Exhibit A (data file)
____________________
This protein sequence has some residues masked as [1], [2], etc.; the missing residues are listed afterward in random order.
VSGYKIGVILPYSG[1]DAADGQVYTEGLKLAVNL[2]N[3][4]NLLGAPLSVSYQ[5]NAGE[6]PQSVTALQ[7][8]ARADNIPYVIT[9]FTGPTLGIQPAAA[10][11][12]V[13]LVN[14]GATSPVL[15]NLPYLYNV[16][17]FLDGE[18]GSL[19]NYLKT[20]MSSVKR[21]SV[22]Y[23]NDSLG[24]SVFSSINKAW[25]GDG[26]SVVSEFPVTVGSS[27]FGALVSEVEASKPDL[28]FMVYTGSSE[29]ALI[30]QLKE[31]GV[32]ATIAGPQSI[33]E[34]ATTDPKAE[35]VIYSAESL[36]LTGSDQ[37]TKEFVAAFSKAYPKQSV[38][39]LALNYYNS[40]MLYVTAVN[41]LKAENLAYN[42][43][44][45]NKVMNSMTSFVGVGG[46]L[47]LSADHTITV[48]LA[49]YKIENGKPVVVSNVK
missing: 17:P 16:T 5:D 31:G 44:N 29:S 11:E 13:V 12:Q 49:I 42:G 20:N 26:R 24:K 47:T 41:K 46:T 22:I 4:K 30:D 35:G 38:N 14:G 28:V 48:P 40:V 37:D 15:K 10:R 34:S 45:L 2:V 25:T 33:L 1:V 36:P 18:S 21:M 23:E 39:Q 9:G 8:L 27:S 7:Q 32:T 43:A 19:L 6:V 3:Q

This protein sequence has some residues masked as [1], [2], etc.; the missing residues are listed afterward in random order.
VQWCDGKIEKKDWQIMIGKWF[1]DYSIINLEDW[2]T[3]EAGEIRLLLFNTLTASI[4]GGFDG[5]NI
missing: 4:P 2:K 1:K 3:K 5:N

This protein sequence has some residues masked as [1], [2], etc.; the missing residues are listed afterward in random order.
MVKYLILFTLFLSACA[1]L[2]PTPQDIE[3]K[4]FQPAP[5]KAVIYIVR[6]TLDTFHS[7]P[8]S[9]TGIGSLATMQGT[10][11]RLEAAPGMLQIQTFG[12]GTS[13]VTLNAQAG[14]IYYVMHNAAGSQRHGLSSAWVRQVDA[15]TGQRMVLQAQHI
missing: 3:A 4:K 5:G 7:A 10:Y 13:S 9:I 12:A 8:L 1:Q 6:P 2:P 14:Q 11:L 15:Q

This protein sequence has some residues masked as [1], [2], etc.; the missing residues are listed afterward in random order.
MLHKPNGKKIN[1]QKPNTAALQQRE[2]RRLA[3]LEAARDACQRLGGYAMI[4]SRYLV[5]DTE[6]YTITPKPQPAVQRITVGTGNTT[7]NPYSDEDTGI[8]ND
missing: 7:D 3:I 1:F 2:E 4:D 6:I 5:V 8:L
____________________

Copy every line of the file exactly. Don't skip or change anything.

This protein sequence has some residues masked as [1], [2], etc.; the missing residues are listed afterward in random order.
VSGYKIGVILPYSG[1]DAADGQVYTEGLKLAVNL[2]N[3][4]NLLGAPLSVSYQ[5]NAGE[6]PQSVTALQ[7][8]ARADNIPYVIT[9]FTGPTLGIQPAAA[10][11][12]V[13]LVN[14]GATSPVL[15]NLPYLYNV[16][17]FLDGE[18]GSL[19]NYLKT[20]MSSVKR[21]SV[22]Y[23]NDSLG[24]SVFSSINKAW[25]GDG[26]SVVSEFPVTVGSS[27]FGALVSEVEASKPDL[28]FMVYTGSSE[29]ALI[30]QLKE[31]GV[32]ATIAGPQSI[33]E[34]ATTDPKAE[35]VIYSAESL[36]LTGSDQ[37]TKEFVAAFSKAYPKQSV[38][39]LALNYYNS[40]MLYVTAVN[41]LKAENLAYN[42][43][44][45]NKVMNSMTSFVGVGG[46]L[47]LSADHTITV[48]LA[49]YKIENGKPVVVSNVK
missing: 17:P 16:T 5:D 31:G 44:N 29:S 11:E 13:V 12:Q 49:I 42:G 20:N 26:R 24:K 47:T 41:K 46:T 22:I 4:K 30:D 35:G 38:N 14:G 28:V 48:P 40:V 37:D 15:K 10:R 34:S 45:L 2:V 25:T 33:L 1:V 36:P 18:S 21:M 23:E 39:Q 9:G 8:L 27:S 7:Q 32:T 43:A 19:L 6:V 3:Q

This protein sequence has some residues masked as [1], [2], etc.; the missing residues are listed afterward in random order.
VQWCDGKIEKKDWQIMIGKWF[1]DYSIINLEDW[2]T[3]EAGEIRLLLFNTLTASI[4]GGFDG[5]NI
missing: 4:P 2:K 1:K 3:K 5:N

This protein sequence has some residues masked as [1], [2], etc.; the missing residues are listed afterward in random order.
MVKYLILFTLFLSACA[1]L[2]PTPQDIE[3]K[4]FQPAP[5]KAVIYIVR[6]TLDTFHS[7]P[8]S[9]TGIGSLATMQGT[10][11]RLEAAPGMLQIQTFG[12]GTS[13]VTLNAQAG[14]IYYVMHNAAGSQRHGLSSAWVRQVDA[15]TGQRMVLQAQHI
missing: 3:A 4:K 5:G 7:A 10:Y 13:S 9:I 12:A 8:L 1:Q 6:P 2:P 14:Q 11:L 15:Q

This protein sequence has some residues masked as [1], [2], etc.; the missing residues are listed afterward in random order.
MLHKPNGKKIN[1]QKPNTAALQQRE[2]RRLA[3]LEAARDACQRLGGYAMI[4]SRYLV[5]DTE[6]YTITPKPQPAVQRITVGTGNTT[7]NPYSDEDTGI[8]ND
missing: 7:D 3:I 1:F 2:E 4:D 6:I 5:V 8:L